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World looks to Obama to deliver climate break -

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ABC Environment reporter Sarah Clarke joins the studio from the Copenhagen Conference to discuss
the latest from the summit.

Transcript

LEIGH SALES, PRESENTER: China's position at Copenhagen is one of the key sticking points. Let's
cross to the summit now to get the latest from the ABC's environment reporter Sarah Clarke on
whether a breakthrough is looking likely or not.

Sarah, can you paint a picture for us of what's happening there at the moment?

SARAH CLARKE, ENVIRONMENT REPORTER: It's been an extraordinary morning here. We've got a flurry of
leaders coming in and out of meetings behind me and earlier it was a completely different story.
The meeting convened at 10 o'clock this morning for two hours. Delegations milled around, they were
texting, some were falling asleep, there were a number of world leaders actually there, including
Kevin Rudd, China, but there was no sign of Obama at that stage and as Margot O'Neill said in her
story, he was convening a high-level meeting elsewhere. But now we've just had President Obama,
he's hopped up and he's spoken on the floor and he's basically suggested that the US is here to
talk of collective action. He said, "The question is no longer the capacity of the challenge, it's
how we meet it." He's basically said that the ability to take collective action here is in doubt
and today the United States wants something, some sort of an agreement. So there's some promising
signs there, but he's indicated it's still in doubt.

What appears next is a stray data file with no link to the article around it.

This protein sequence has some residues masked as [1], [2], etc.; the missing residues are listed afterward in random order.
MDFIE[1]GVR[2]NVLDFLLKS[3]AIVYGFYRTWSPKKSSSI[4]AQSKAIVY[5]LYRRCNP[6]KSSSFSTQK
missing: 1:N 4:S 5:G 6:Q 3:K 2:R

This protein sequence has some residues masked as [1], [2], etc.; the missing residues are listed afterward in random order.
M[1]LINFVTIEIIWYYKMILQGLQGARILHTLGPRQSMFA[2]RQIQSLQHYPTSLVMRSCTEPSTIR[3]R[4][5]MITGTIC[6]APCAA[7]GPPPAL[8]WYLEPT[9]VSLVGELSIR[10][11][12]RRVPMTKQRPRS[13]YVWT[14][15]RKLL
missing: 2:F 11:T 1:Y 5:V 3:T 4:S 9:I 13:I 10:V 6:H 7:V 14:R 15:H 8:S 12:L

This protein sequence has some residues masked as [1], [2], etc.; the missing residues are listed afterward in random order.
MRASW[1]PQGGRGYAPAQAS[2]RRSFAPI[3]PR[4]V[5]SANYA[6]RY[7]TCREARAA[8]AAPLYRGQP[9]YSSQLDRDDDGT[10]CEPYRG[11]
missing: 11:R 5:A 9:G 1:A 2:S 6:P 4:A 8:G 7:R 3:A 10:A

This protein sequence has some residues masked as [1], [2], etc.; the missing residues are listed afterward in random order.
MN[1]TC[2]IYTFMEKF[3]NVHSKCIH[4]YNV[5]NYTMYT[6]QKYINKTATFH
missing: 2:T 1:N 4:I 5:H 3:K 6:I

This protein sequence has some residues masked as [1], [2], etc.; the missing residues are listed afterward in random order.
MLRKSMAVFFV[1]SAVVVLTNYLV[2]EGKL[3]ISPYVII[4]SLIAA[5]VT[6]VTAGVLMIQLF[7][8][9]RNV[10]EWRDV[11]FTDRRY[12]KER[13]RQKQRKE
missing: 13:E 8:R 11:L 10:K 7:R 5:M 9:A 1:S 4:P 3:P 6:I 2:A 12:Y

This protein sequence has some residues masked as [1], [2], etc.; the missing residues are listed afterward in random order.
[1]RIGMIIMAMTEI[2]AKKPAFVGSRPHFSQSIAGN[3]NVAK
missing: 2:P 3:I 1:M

LEIGH SALES: Well, fine words, Sarah, but practically, where are the negotiations at?

SARAH CLARKE: Practically, we're still having these backroom meetings in the final hours. I mean,
this afternoon we were meant to have the national statements delivered by the world leaders
throughout today. This hasn't happened. They're two hours behind already. They've had China,
they've had the United States up on the floor, but there are so many other countries who have to
deliver their positions. Now the United Nations has said that the deadline this afternoon is 4
o'clock - that's the first deadline. The second deadline is 6 pm. And tomorrow we've got another
meeting scheduled here, another completely different meeting, so we have to be out of this
conference by 6 pm tonight. That might suggest that we have to move elsewhere, the negotiators have
to move to hotels elsewhere to try and get something through, otherwise there won't be an
agreement.

LEIGH SALES: And Sarah, is that possible, that they would actually try to continue the meeting on
somewhere else? At what point will they just pull up stumps?

SARAH CLARKE: Oh, look, I think anything's a possibility here at the moment the way these things
are going - this meeting is going. But certainly, last night when they convened, the leaders did
leave and leave their negotiators to pick up the pieces. I'm sure that could be the same situation
today. But we do have to be out of this meeting, as I said, by 6 pm tonight - or midnight tonight -
but the deadline that the UN has set is 6 pm, so it's not looking good at this stage.

LEIGH SALES: Alright. Well we'll keep an eye on it and hopefully, Sarah, we'll be able to
turnaround a clip of that speech by President Obama and bring that to our viewers here, but we'll
leave it there with you. Thank you very much.